Andy Fell, UC Davis
The University of California, Davis, and SunPower Corp. plan to build a 16-megawatt, ground-mounted solar power plant that is expected to generate 14 percent of UC Davis’ electricity needs.
The university anticipates that, when the plant is completed in 2015, more than one-third of total electricity demand on campus will be served from carbon neutral energy sources. On completion, the project will be the largest solar power installation in the University of California system, and the largest solar power plant to offset the electricity demand of a U.S. university or college campus.
“UC Davis is already a national and international leader in sustainability, but this new project truly puts us in a league of our own,” UC Davis Chancellor Linda P.B. Katehi said. “We are pleased to join with SunPower in making this solar plant a reality and hope that the success of this public/private partnership spurs similar initiatives at universities across the country.”
The plant, to be situated on a 70-acre site south of Interstate 80, will be owned and operated by SunPower, which will also design and build the project. The plant will improve the university’s ability to accurately budget for electricity costs, and UC Davis anticipates that it will provide an effective long-term hedge against future utility rate increases.
Power for West Village
“SunPower’s first project on the UC Davis campus included the design and construction of 4 megawatts of high-efficiency SunPower technology to power the UC Davis West Village neighborhood, the nation’s largest net-zero community,” said Howard Wenger, SunPower president. “The university’s bold vision to integrate cost-effective, sustainable energy solutions is unparalleled, and is further advanced today by this milestone commitment to build the nation’s largest solar plant to offset electricity demand of a university campus.”
In the new project, SunPower will install its SunPower Oasis Power Plant technology, which uses single-axis tracking technology to position high-efficiency solar panels to track the sun throughout the day, increasing energy capture by up to 25 percent over fixed-tilt solar technology. The technology includes robotic panel cleaning capability that reduces water use by approximately 90 percent over traditional cleaning methods.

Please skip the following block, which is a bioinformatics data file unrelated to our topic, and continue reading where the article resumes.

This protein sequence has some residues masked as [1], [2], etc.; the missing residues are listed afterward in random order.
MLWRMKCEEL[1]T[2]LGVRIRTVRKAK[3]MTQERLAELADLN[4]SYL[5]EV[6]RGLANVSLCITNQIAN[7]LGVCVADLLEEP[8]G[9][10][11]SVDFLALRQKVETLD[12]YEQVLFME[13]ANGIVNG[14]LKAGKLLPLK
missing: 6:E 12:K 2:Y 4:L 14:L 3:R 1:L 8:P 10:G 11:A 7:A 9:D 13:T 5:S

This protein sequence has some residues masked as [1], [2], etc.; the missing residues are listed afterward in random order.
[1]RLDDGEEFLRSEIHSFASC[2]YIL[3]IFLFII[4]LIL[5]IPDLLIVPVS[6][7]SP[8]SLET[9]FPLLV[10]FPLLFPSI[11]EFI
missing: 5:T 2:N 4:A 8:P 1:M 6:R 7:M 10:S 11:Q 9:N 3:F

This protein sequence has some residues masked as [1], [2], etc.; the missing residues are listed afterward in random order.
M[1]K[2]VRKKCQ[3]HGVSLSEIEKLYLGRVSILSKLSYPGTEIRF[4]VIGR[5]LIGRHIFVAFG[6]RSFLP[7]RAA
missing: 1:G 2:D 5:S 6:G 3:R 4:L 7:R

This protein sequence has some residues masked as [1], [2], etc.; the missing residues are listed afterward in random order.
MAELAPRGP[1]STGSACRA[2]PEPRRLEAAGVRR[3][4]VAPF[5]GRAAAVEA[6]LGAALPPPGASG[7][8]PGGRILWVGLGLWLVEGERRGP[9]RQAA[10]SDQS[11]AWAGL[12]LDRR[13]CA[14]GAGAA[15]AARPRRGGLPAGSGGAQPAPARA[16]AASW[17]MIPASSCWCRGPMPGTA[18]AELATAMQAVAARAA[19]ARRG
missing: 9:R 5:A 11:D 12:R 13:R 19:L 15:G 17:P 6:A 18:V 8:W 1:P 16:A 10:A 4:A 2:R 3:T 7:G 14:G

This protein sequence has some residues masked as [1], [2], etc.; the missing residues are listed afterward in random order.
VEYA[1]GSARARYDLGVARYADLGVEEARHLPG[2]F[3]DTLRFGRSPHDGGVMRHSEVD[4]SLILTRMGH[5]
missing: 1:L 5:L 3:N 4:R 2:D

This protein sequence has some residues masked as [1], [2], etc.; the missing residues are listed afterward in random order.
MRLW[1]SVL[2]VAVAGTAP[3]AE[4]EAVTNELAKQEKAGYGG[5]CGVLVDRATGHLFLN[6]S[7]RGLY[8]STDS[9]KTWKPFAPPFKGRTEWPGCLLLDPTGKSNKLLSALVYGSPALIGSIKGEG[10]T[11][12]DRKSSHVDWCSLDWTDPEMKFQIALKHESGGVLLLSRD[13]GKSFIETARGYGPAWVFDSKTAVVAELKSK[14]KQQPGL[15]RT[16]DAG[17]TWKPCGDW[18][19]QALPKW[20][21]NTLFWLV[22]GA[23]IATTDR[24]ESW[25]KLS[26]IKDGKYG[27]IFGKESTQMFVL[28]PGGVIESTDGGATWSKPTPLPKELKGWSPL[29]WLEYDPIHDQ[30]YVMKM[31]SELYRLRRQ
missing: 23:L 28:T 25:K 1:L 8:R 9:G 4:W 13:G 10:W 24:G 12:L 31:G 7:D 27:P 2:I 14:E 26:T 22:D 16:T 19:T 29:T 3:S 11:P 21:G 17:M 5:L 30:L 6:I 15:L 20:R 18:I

The project is designed to generate 33 million kilowatt-hours of electricity per year, compared with total campus electricity use of 228 million kilowatt-hours in 2013-14. It is expected to reduce the campus' carbon footprint by an estimated 9 percent.
"UC Davis’ greenhouse gas emissions are lower today than they were five years ago despite campus growth," said Sid England, assistant vice chancellor for environmental stewardship and sustainability at UC Davis. "Adding the new solar project will help continue this remarkable trend and supports UC President Janet Napolitano’s initiative to be carbon neutral by 2025."
UC Davis and renewable energy
Today, UC Davis produces about 5 megawatts of solar power, from installations on the campus. Solar panels in parking lots and buildings, including the Jess Jackson sustainable winery, Segundo and Tercero dining commons and Segundo Services Center, contribute just over 1 megawatt to the campus grid. The UC Davis West Village neighborhood, developed through a public-private partnership with West Village Community Partnership LLC, which has a separate power grid, has 4 megawatts of SunPower solar panels installed, enabling the neighborhood to reach a goal of zero-net energy use.
The University of California Office of the President recently announced that it will purchase more than 200,000 megawatt hours per year of solar energy to supply several campuses. UC Davis will receive some of that power through its supplier, the Western Area Power Administration.
UC Davis also generates energy from a biodigester, located at the campus landfill and developed from campus research.